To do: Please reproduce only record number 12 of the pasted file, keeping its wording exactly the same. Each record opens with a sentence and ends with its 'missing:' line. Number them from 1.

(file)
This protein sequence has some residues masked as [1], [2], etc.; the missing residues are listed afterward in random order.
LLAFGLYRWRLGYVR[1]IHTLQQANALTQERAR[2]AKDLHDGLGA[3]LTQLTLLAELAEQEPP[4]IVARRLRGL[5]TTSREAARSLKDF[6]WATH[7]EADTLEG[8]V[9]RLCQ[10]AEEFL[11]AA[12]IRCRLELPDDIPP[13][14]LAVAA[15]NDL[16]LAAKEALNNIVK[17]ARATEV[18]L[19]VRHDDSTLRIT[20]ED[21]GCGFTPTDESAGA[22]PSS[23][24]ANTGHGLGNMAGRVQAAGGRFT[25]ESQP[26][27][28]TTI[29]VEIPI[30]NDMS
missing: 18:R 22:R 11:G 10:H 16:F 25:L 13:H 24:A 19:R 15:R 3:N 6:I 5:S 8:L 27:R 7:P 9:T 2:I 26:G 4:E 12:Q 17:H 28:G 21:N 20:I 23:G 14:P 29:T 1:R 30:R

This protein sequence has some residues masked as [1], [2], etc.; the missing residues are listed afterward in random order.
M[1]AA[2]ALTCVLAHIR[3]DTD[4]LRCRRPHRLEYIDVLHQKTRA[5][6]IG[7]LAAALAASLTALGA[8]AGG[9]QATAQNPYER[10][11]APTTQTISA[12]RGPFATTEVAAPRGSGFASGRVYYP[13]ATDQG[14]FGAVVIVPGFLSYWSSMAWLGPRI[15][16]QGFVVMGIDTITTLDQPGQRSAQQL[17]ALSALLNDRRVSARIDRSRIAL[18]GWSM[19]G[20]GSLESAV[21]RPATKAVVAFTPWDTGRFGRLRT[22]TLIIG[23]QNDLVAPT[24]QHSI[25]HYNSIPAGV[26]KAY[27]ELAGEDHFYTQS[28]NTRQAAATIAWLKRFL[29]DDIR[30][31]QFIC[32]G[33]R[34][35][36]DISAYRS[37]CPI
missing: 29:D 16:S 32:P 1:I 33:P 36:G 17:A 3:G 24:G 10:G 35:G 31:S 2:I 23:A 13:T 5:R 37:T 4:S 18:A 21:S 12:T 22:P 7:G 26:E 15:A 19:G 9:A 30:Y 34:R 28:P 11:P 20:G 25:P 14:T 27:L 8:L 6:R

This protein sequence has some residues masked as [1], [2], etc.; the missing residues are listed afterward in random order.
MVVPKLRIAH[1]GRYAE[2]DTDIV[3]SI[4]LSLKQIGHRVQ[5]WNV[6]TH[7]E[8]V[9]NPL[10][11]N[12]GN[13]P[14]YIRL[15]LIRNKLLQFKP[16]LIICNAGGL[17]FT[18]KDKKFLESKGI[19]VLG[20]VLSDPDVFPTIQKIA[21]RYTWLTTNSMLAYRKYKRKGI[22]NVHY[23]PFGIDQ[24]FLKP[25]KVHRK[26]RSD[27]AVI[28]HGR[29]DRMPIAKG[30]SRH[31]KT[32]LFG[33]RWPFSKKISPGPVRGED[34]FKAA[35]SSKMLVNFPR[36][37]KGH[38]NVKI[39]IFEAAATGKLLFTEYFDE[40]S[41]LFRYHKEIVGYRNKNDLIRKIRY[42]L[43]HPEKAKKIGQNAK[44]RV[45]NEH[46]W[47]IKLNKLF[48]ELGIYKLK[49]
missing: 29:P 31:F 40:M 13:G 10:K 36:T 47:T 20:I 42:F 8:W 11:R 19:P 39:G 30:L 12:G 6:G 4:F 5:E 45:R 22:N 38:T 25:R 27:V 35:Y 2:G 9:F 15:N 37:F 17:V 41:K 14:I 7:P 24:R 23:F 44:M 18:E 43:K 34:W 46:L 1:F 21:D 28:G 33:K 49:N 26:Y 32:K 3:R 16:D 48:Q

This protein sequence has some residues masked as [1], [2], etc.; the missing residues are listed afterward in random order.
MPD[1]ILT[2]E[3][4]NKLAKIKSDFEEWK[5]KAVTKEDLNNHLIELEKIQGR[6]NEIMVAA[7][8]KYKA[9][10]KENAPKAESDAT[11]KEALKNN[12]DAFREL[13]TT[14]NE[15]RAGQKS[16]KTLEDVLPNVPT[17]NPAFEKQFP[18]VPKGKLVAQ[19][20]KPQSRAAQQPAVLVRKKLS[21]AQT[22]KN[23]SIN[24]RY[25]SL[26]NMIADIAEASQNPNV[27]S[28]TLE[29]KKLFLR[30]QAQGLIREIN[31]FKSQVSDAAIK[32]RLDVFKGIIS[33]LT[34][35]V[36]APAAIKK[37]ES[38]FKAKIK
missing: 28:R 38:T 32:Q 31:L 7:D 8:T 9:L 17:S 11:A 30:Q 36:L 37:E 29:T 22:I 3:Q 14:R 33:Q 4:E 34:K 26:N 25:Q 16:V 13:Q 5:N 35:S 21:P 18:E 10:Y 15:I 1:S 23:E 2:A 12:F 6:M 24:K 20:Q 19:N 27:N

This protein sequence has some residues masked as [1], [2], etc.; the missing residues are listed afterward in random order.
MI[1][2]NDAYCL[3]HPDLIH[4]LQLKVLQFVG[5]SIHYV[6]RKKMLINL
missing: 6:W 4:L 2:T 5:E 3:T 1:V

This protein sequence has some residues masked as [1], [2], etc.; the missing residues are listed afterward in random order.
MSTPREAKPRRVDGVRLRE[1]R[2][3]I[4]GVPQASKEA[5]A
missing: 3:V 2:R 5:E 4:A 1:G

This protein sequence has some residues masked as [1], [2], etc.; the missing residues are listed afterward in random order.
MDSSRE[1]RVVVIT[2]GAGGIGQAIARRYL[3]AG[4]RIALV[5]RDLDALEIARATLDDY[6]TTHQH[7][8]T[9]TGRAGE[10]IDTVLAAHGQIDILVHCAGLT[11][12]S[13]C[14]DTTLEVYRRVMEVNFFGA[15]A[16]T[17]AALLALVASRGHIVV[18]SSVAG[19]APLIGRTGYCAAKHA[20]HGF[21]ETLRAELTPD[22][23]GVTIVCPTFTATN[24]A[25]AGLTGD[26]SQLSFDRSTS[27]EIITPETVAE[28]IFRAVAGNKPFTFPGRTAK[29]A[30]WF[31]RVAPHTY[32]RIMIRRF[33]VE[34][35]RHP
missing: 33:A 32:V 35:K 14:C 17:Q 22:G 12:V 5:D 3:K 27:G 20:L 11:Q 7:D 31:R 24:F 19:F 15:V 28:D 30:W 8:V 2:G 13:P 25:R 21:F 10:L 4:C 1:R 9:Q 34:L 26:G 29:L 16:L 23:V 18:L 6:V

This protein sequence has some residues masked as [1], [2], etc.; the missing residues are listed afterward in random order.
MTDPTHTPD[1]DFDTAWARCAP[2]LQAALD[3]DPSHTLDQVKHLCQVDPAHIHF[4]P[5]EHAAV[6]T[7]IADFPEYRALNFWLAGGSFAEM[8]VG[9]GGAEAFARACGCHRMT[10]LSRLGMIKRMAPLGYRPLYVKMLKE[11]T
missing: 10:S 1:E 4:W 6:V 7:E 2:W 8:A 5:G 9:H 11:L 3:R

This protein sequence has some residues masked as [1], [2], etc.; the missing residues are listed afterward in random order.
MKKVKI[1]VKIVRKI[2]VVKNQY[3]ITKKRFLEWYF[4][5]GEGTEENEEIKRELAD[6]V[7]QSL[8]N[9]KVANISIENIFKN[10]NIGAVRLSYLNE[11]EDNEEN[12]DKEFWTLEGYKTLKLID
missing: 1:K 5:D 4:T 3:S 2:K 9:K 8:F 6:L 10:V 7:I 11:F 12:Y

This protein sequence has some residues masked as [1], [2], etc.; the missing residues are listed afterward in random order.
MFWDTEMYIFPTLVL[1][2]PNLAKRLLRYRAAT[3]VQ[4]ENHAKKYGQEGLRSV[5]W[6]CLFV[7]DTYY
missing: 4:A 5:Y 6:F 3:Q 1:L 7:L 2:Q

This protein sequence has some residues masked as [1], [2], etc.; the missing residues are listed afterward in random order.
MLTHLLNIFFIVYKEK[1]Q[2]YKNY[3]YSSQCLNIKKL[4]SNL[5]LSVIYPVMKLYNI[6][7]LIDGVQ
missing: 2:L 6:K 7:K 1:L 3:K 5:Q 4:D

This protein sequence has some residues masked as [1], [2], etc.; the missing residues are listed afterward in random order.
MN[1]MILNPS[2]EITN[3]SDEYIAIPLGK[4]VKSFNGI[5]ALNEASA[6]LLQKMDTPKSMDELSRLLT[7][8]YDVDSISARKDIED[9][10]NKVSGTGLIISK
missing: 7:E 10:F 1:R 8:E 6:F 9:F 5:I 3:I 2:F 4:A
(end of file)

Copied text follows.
This protein sequence has some residues masked as [1], [2], etc.; the missing residues are listed afterward in random order.
MN[1]MILNPS[2]EITN[3]SDEYIAIPLGK[4]VKSFNGI[5]ALNEASA[6]LLQKMDTPKSMDELSRLLT[7][8]YDVDSISARKDIED[9][10]NKVSGTGLIISK
missing: 7:E 10:F 1:R 8:E 6:F 9:F 5:I 3:I 2:F 4:A